Hobson's Choice: Worrying about Willie

Q: Before Kenny Irons went down if you had asked me what one player can the Bengals not afford to lose to injury I would say Carson Palmer, of course. But big Willie Anderson would be the second most devastating injury to this squad that has proved it is in desperate need of stability and maturity in all areas (especially the O-line). I don't want to bag on Kooistra, but for 90 percent of last year Andrew Whitworth looked like a future star for the Bengals as a rookie. Any chance we leave Levi and Stacy Andrews on the left side and get Whit some looks at right tackle if, heaven forbid, Willie can't go this year?
--Ryan, Fairfield, OH

RYAN: Agreed about Willie being so valuable, but the one place they are deep and mature and versatile is the offensive line. If Willie can't go and Levi can, the move would seem to be to put Whitworth at left guard and Stacy at right tackle.

All three of Andrews' NFL starts have come at right guard (one actually against the Saints), but during his first couple of years in the league his position was right tackle. Because Andrews had only 70 snaps of college football when he arrived, they kept repping him at that spot consistently until he had it down and was able to branch out to guard and the left side.

At 340 pounds, Andrews is built in the road-grader-Anderson-type-hugeness genre of an NFL right tackle. So is Whitworth for that matter, but Whit is so used to playing on the left side and Andrews has so much work at right tackle it only makes sense.

The key, of course, is getting Levi back. But either way, there is no way you can replace a four-time Pro Bowler in Anderson. But in Andrews you get a big, athletic young player that everybody thinks can play. The intriguing thing here is that a lot of NFL teams would be ready to give up the ghost without one of their bookend tackles so close to the season and here the Bengals are missing both and they think they can find a way.

It is far from a good situation, but look at what's happening in Indy with left tackle Tarik Glenn's retirement, and it could be worse.


Q: In 2005 when Robert Geathers started at end, his production dropped significantly. Last year he rushed the passer situationally and had 10.5 sacks. Now he's starting again. I understand that his big contract means he should play more, but what is different from 2005? If nothing, shouldn't we expect that he'll be back down to three sacks and wearing down again at the end of the season?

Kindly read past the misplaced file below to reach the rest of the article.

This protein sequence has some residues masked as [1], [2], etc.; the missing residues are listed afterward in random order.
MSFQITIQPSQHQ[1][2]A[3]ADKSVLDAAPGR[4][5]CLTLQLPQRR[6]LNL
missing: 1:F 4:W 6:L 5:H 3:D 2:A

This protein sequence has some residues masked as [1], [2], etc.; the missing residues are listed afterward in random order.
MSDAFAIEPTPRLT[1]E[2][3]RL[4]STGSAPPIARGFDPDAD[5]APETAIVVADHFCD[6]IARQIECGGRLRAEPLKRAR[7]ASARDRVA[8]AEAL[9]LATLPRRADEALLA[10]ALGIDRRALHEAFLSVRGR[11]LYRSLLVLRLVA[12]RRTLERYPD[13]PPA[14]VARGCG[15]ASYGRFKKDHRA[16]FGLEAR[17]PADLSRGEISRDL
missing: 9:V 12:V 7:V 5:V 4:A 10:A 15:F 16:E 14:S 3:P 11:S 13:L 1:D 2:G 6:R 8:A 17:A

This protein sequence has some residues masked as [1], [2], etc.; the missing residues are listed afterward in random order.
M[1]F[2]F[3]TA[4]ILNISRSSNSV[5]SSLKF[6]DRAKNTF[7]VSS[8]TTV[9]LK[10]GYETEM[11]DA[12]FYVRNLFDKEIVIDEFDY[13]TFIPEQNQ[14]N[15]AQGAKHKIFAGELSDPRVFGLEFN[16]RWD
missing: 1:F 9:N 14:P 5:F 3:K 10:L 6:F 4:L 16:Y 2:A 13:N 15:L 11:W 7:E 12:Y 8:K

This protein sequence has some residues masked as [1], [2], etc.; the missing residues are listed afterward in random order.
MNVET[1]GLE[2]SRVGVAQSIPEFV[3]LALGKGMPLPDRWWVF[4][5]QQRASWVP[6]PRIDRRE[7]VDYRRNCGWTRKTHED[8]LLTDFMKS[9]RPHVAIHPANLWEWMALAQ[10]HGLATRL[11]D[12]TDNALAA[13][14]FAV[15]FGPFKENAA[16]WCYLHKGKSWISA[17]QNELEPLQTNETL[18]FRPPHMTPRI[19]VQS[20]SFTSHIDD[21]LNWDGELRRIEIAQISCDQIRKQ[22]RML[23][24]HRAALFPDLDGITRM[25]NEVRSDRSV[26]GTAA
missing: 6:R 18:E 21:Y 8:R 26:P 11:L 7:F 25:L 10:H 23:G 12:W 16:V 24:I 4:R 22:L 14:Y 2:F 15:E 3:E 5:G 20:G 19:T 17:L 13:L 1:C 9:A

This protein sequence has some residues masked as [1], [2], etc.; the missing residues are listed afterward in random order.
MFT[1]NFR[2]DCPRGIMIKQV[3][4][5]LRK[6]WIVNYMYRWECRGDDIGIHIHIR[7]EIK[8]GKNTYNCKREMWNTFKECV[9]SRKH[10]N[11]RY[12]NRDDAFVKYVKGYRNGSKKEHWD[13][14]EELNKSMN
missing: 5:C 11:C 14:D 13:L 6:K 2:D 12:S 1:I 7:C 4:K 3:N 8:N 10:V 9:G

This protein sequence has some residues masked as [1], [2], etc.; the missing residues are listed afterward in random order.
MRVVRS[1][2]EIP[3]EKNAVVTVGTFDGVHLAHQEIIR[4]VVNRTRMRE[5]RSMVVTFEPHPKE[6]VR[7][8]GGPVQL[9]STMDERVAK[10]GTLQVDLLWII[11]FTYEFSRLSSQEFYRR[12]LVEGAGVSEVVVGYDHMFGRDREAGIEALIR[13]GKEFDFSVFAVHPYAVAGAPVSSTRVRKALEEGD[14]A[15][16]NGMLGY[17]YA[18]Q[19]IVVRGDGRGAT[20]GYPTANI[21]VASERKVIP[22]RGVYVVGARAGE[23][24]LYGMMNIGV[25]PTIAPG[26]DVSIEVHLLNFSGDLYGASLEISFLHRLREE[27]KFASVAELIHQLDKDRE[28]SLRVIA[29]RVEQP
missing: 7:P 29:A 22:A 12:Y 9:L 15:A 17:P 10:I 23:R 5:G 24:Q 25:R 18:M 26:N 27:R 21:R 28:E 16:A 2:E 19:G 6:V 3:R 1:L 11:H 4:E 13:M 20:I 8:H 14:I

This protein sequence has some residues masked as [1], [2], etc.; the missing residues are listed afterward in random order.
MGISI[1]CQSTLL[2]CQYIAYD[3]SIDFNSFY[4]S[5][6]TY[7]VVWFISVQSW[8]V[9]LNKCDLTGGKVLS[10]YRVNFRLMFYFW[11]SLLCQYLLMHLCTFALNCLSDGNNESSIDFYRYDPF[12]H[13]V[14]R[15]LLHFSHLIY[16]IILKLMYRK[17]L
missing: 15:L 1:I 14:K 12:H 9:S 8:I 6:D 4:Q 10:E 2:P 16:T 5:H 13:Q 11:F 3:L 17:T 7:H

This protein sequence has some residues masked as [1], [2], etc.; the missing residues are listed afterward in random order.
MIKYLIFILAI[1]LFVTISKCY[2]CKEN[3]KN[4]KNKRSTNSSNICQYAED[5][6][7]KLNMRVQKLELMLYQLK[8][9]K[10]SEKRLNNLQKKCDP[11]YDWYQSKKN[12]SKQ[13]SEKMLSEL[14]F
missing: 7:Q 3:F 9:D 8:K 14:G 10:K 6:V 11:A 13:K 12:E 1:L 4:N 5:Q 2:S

--Ben, St. Paul, MN

BEN: There are 15 pounds and a world of difference. For whatever reason, and Marvin Lewis has indicated it was a bad move, in '05 they beefed him up to 280 and put him at tackle on passing downs as well as starting him at end.

Strange after he did so well on the edge as a rookie. After he finally got over a gimpy ankle and started playing halfway through the year he ended up with 3.5 sacks when they put him at nickel end in the last nine games.

Cleary he got worn down inside in '05 and didn't get the sacks. So in '06 they got him back down to 265 pounds and put him back on the edge, and voila. So the way I count it is in the 25 or so games he's played on the edge on passing downs he's got 14 sacks, and that's a nice percentage.

I'm kind of with you on this one. If the guy is a great situational player, why tire him out on the non-rush downs?

But the guy is a tremendous athlete, he can do a lot more than pass rush, and I think they want that kind of dynamism on the field. And since he's going to be exclusively outside, he's probably not going to wear down like he did in '05.


Q: Why is it that Chris Henry is suspended but still allowed to practice and play in preseason games with the team, while Odell Thurman is banned from all team functions during the duration of his suspension?
--Drew, Chicago, IL

DREW: Thurman was banned for the entire season. Henry got canned for just the first eight games, so they let him work in the preseason since he's coming back. That's standard throughout the NFL.


Q: I'm not sure how many players the Bengals keep at each position. Last year you had an article showing who was likely in and who's fighting for those last spots! Are you going to do it again?
--Andy, Cincinnati, OH

ANDY: Yes sir. There will be something like that before the cut to 75 on Aug. 28 and the final cut to 53 on Sept. 1, and thanks for remembering.

Just for a warmup, here has been the standard under Lewis: 3 QBs, 3 RBs, 1 FB, 6 WRS, 2 TES, 10 OL for 25 offensive players; 8 DL, 7 LBs, 10 DBs for 25 defensive players and a long snapper, punter and kicker for a total of 53.

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